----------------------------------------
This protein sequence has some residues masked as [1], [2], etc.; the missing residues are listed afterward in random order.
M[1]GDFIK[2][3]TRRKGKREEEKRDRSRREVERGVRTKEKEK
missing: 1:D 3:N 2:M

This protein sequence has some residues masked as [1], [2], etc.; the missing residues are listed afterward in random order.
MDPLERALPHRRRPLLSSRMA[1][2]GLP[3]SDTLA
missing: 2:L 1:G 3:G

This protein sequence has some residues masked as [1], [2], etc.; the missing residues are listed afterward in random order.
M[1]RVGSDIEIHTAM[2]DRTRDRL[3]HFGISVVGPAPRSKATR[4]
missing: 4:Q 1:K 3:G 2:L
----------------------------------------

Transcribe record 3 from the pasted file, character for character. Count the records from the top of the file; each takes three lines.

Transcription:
This protein sequence has some residues masked as [1], [2], etc.; the missing residues are listed afterward in random order.
M[1]RVGSDIEIHTAM[2]DRTRDRL[3]HFGISVVGPAPRSKATR[4]
missing: 4:Q 1:K 3:G 2:L